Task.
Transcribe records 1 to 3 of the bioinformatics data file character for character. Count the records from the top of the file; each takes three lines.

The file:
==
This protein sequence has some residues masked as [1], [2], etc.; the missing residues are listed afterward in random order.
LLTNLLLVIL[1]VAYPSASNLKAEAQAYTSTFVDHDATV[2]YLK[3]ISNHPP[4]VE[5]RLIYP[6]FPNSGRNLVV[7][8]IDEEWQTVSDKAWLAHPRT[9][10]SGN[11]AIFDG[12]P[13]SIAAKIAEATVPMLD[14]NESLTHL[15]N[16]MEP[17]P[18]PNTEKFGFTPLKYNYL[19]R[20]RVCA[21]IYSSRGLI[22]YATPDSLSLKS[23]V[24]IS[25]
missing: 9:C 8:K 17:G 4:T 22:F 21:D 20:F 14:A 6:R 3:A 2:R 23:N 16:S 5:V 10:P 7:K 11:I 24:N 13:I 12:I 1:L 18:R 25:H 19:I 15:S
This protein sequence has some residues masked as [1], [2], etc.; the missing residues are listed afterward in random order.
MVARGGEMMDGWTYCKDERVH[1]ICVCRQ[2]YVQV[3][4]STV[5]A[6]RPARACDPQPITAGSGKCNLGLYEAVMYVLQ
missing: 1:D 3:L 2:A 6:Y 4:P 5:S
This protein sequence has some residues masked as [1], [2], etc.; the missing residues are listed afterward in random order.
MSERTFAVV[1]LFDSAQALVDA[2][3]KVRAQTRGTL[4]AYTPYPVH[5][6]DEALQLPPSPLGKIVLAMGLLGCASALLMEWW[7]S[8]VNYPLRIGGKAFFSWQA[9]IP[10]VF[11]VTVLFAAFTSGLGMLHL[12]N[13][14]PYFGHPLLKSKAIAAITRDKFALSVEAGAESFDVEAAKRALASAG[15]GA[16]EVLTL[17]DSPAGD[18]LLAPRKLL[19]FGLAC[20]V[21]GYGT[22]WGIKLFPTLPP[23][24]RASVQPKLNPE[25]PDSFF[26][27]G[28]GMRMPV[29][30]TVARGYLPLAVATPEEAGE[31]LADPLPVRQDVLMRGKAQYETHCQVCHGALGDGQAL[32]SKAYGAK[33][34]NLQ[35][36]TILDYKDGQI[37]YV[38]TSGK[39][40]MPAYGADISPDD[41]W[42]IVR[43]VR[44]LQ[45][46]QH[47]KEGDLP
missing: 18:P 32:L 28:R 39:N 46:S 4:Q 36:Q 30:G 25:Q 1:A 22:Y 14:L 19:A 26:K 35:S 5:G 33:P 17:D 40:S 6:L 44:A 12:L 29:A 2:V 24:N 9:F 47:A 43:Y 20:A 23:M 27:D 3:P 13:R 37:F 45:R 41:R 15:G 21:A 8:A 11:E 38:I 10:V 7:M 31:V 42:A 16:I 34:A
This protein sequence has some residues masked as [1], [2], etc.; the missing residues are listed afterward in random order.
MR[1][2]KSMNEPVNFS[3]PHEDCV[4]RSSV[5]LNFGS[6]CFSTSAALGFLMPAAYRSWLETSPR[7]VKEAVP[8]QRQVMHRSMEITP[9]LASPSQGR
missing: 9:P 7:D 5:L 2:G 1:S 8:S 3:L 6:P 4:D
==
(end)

This protein sequence has some residues masked as [1], [2], etc.; the missing residues are listed afterward in random order.
LLTNLLLVIL[1]VAYPSASNLKAEAQAYTSTFVDHDATV[2]YLK[3]ISNHPP[4]VE[5]RLIYP[6]FPNSGRNLVV[7][8]IDEEWQTVSDKAWLAHPRT[9][10]SGN[11]AIFDG[12]P[13]SIAAKIAEATVPMLD[14]NESLTHL[15]N[16]MEP[17]P[18]PNTEKFGFTPLKYNYL[19]R[20]RVCA[21]IYSSRGLI[22]YATPDSLSLKS[23]V[24]IS[25]
missing: 9:C 8:K 17:G 4:T 22:F 21:D 20:F 14:A 6:R 3:A 2:R 23:N 16:S 5:V 10:P 7:K 11:I 24:N 13:I 12:I 1:L 18:R 25:H 19:I 15:S
This protein sequence has some residues masked as [1], [2], etc.; the missing residues are listed afterward in random order.
MVARGGEMMDGWTYCKDERVH[1]ICVCRQ[2]YVQV[3][4]STV[5]A[6]RPARACDPQPITAGSGKCNLGLYEAVMYVLQ
missing: 1:D 3:L 2:A 6:Y 4:P 5:S
This protein sequence has some residues masked as [1], [2], etc.; the missing residues are listed afterward in random order.
MSERTFAVV[1]LFDSAQALVDA[2][3]KVRAQTRGTL[4]AYTPYPVH[5][6]DEALQLPPSPLGKIVLAMGLLGCASALLMEWW[7]S[8]VNYPLRIGGKAFFSWQA[9]IP[10]VF[11]VTVLFAAFTSGLGMLHL[12]N[13][14]PYFGHPLLKSKAIAAITRDKFALSVEAGAESFDVEAAKRALASAG[15]GA[16]EVLTL[17]DSPAGD[18]LLAPRKLL[19]FGLAC[20]V[21]GYGT[22]WGIKLFPTLPP[23][24]RASVQPKLNPE[25]PDSFF[26][27]G[28]GMRMPV[29][30]TVARGYLPLAVATPEEAGE[31]LADPLPVRQDVLMRGKAQYETHCQVCHGALGDGQAL[32]SKAYGAK[33][34]NLQ[35][36]TILDYKDGQI[37]YV[38]TSGK[39][40]MPAYGADISPDD[41]W[42]IVR[43]VR[44]LQ[45][46]QH[47]KEGDLP
missing: 18:P 32:L 28:R 39:N 46:S 4:Q 36:Q 30:G 25:Q 1:A 22:Y 14:L 19:A 26:K 35:S 5:G 33:P 17:D 40:S 6:L 44:A 12:L 29:A 2:V 24:N 9:F 47:A 43:Y 20:A 23:M 27:D 3:P 13:R 37:F 45:R 41:R 15:G 21:A 8:A 11:E 38:I 10:V 7:M 31:V 42:A 16:I 34:A